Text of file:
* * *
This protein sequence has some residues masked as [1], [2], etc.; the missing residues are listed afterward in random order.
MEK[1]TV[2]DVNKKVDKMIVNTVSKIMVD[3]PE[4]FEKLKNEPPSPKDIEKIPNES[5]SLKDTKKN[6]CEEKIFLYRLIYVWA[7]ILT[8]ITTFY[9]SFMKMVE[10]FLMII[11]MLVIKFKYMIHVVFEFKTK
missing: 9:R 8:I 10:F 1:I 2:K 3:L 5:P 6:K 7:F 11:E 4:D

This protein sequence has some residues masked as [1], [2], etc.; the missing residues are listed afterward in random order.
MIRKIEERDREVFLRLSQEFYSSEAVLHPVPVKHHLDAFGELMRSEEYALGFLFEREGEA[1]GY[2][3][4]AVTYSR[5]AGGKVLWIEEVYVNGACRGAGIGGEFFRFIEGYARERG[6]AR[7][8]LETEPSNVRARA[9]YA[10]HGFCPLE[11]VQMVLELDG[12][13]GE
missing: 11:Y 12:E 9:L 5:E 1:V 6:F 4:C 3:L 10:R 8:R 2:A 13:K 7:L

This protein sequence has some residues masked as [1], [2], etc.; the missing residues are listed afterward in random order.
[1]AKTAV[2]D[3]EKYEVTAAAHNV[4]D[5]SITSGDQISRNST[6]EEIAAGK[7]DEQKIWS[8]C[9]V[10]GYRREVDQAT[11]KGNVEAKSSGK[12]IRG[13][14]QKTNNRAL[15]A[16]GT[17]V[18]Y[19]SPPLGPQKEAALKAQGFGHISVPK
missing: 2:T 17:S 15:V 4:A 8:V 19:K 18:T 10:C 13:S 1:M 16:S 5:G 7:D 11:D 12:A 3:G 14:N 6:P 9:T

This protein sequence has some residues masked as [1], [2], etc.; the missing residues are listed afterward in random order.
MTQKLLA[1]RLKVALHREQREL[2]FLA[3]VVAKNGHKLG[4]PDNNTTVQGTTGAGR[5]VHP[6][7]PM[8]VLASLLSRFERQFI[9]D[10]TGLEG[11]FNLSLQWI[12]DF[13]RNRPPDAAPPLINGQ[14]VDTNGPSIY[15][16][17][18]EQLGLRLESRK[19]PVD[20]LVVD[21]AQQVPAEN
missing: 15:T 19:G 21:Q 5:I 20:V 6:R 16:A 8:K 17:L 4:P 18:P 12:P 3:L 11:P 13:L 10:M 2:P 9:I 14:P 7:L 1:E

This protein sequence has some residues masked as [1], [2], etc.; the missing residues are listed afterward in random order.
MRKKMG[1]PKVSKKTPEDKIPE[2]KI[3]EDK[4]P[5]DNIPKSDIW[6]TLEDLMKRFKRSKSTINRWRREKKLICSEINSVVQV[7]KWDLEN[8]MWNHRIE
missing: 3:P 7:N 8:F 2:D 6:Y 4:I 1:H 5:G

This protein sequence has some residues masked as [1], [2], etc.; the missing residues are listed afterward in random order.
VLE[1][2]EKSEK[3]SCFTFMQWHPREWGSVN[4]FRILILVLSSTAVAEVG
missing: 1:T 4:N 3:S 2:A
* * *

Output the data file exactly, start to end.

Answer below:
This protein sequence has some residues masked as [1], [2], etc.; the missing residues are listed afterward in random order.
MEK[1]TV[2]DVNKKVDKMIVNTVSKIMVD[3]PE[4]FEKLKNEPPSPKDIEKIPNES[5]SLKDTKKN[6]CEEKIFLYRLIYVWA[7]ILT[8]ITTFY[9]SFMKMVE[10]FLMII[11]MLVIKFKYMIHVVFEFKTK
missing: 9:R 8:I 10:F 1:I 2:K 3:L 5:P 6:K 7:F 11:E 4:D

This protein sequence has some residues masked as [1], [2], etc.; the missing residues are listed afterward in random order.
MIRKIEERDREVFLRLSQEFYSSEAVLHPVPVKHHLDAFGELMRSEEYALGFLFEREGEA[1]GY[2][3][4]AVTYSR[5]AGGKVLWIEEVYVNGACRGAGIGGEFFRFIEGYARERG[6]AR[7][8]LETEPSNVRARA[9]YA[10]HGFCPLE[11]VQMVLELDG[12][13]GE
missing: 11:Y 12:E 9:L 5:E 1:V 6:F 4:C 3:L 10:R 8:R 2:A 13:K 7:L

This protein sequence has some residues masked as [1], [2], etc.; the missing residues are listed afterward in random order.
[1]AKTAV[2]D[3]EKYEVTAAAHNV[4]D[5]SITSGDQISRNST[6]EEIAAGK[7]DEQKIWS[8]C[9]V[10]GYRREVDQAT[11]KGNVEAKSSGK[12]IRG[13][14]QKTNNRAL[15]A[16]GT[17]V[18]Y[19]SPPLGPQKEAALKAQGFGHISVPK
missing: 2:T 17:S 15:V 4:A 8:V 19:K 18:T 10:C 13:S 1:M 16:S 5:G 7:D 11:D 12:A 3:G 14:N 6:P 9:T

This protein sequence has some residues masked as [1], [2], etc.; the missing residues are listed afterward in random order.
MTQKLLA[1]RLKVALHREQREL[2]FLA[3]VVAKNGHKLG[4]PDNNTTVQGTTGAGR[5]VHP[6][7]PM[8]VLASLLSRFERQFI[9]D[10]TGLEG[11]FNLSLQWI[12]DF[13]RNRPPDAAPPLINGQ[14]VDTNGPSIY[15][16][17][18]EQLGLRLESRK[19]PVD[20]LVVD[21]AQQVPAEN
missing: 15:T 19:G 21:Q 5:I 20:V 6:R 16:A 8:K 17:L 4:P 18:P 12:P 3:L 11:P 13:L 10:M 2:P 9:I 14:P 7:L 1:E

This protein sequence has some residues masked as [1], [2], etc.; the missing residues are listed afterward in random order.
MRKKMG[1]PKVSKKTPEDKIPE[2]KI[3]EDK[4]P[5]DNIPKSDIW[6]TLEDLMKRFKRSKSTINRWRREKKLICSEINSVVQV[7]KWDLEN[8]MWNHRIE
missing: 3:P 7:N 8:F 2:D 6:Y 4:I 1:H 5:G

This protein sequence has some residues masked as [1], [2], etc.; the missing residues are listed afterward in random order.
VLE[1][2]EKSEK[3]SCFTFMQWHPREWGSVN[4]FRILILVLSSTAVAEVG
missing: 1:T 4:N 3:S 2:A